Buyer Behavior has changed for 2021

Buyer behavior changed in 2020 and there is no going back.

Everyone had to do a lot of shifting in 2020, and it changed our buyer behavior. It altered our expectations and values. 

That means it’s time for businesses, and marketers need to accommodate the changes to stay competitive.

We’ve changed how we buy

Our world has shifted, and we’ve had to change with it.  Even now, countries are again in lockdown across the globe, and the virus with its variants rages. The cycle continues. 

The pandemic has made us value health and safety like never before.

In areas where the cases are dropping and vaccinations completed, people are ready to go back inside more businesses. But they want to do it safely. 

If they see a business slacking on their cleaning protocols or not protecting their staff, they are highly likely to go elsewhere next time. They’ll probably tell others to avoid the place too.  

We’re not going back into businesses physically just because we can.  We’ve missed interacting with products as well as people outside our household. 

However, our expectations have changed.  If we don’t have a positive customer experience, we won’t return.  

Our expectations for convenience have increased. Curbside pickup, delivery, and virtual shopping assistance. You can get online help via AI chat, or a live style expert, or virtually try on cosmetics. 

No more wasted time in a doctor’s office when a virtual visit will do. We’ll do it online, thank you very much.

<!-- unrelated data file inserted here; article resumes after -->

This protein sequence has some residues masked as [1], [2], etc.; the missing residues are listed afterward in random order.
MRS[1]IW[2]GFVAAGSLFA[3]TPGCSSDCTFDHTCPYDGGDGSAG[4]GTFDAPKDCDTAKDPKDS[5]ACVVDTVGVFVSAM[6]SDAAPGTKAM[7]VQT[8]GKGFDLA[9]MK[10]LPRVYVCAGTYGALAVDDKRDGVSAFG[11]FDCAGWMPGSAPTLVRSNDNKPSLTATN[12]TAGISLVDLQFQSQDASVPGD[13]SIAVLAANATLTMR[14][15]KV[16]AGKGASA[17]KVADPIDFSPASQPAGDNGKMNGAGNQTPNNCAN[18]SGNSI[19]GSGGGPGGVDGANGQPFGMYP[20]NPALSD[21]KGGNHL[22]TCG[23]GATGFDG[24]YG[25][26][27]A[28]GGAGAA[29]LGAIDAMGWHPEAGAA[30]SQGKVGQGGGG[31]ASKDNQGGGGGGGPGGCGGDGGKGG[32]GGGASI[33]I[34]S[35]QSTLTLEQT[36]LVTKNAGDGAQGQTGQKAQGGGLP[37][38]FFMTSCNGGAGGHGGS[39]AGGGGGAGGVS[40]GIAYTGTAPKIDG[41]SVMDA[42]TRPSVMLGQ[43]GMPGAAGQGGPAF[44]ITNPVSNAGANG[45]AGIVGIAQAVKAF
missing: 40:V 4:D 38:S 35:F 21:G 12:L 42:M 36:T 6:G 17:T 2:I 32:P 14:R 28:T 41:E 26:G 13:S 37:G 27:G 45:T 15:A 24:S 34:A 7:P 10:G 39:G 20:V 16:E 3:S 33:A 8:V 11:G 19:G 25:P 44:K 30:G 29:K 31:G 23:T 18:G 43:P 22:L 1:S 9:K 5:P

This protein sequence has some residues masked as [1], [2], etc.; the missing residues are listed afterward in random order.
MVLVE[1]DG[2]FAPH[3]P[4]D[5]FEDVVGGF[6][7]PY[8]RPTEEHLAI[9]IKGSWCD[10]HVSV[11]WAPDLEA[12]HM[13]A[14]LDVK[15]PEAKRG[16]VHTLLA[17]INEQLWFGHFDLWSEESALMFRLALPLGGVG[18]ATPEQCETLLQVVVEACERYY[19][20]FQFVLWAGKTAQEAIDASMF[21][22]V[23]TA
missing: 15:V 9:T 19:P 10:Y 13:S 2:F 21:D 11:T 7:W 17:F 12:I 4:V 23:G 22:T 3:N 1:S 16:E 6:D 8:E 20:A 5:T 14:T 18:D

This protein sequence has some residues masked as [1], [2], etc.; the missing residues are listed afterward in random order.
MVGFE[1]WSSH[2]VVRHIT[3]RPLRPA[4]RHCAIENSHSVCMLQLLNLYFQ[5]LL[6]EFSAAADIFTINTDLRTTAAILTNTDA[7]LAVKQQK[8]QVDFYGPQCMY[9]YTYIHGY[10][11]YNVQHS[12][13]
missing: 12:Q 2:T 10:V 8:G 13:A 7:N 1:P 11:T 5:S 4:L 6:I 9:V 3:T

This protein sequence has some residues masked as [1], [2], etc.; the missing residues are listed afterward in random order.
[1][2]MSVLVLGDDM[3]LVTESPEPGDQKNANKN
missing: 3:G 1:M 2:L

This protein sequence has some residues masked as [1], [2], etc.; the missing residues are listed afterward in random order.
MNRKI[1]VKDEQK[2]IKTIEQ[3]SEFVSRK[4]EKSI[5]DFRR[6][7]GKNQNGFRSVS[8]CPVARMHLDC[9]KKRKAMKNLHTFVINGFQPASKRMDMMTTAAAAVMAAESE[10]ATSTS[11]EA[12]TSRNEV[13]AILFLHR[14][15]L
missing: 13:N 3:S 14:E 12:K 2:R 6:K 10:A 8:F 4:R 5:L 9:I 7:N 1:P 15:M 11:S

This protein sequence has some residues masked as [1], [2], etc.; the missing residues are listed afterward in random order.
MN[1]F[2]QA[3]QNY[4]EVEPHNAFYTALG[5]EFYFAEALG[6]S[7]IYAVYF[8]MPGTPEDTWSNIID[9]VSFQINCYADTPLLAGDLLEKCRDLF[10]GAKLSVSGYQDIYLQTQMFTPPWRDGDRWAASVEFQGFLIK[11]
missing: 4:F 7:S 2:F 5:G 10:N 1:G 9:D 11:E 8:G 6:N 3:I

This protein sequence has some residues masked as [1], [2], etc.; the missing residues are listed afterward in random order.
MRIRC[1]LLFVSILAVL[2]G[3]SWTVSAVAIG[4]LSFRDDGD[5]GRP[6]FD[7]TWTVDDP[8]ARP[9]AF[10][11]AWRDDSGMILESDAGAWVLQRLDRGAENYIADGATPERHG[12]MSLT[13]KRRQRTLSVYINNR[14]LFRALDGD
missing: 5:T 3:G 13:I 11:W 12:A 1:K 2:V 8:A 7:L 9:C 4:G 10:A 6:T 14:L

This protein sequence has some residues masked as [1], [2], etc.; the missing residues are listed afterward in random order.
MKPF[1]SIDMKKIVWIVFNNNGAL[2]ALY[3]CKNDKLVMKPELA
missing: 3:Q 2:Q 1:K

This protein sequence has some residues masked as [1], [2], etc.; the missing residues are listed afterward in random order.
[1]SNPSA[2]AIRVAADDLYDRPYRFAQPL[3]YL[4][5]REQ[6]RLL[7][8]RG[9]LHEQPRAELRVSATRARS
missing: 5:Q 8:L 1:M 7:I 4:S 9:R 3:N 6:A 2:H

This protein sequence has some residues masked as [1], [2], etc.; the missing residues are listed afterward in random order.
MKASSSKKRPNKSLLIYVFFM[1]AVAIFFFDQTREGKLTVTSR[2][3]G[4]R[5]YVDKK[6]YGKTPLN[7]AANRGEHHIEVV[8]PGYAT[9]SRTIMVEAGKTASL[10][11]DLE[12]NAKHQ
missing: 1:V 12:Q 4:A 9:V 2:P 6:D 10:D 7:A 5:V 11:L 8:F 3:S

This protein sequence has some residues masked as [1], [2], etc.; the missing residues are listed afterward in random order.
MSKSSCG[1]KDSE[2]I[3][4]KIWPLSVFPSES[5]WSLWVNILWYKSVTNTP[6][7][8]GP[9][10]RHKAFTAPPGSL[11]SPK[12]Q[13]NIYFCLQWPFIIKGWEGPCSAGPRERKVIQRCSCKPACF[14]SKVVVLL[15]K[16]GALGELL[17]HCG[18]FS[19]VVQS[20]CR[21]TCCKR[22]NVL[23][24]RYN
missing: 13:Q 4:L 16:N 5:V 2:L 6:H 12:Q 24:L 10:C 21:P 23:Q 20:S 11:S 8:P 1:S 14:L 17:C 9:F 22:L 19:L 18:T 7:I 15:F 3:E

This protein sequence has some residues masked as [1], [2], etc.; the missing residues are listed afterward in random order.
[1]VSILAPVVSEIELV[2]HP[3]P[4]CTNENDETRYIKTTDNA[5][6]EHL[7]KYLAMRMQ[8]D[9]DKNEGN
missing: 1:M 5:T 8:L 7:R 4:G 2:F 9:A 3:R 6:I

Forbes Study on Buyer Behavior

In December of 2020, Forbes surveyed 1000 consumers.  They asked questions to determine how things had changed and if they were positive or negative.  The study looked at both online and offline experiences.  In January, they published their findings.

Every business needs to accommodate and embrace what buyers want, need, and expect in 2021 to stay competitive.  A big part of this will be rebuilding brand loyalty.  

Something to keep in mind

While the statistical findings are intriguing, one jumped at me. Brand loyalty took a massive shot in the foot last year.  People might not have been able to order their favorite brands, so they substituted.  Supply chain shortages have compounded this problem.  

Even more important than looking at the trend statistics is implementing proactive techniques to be the solution your target audience wants.  

Three techniques to capitalize on 2021 buyer behavior

There are three things buyers are wanting. Provide all of them, and you’ll go a long way to building brand loyalty. The loyalty that keeps customers returning and staying with you during whatever the next crisis might be.

Three keys to getting them and keeping them are health and safety, positive experiences, and convenience.

Health and safety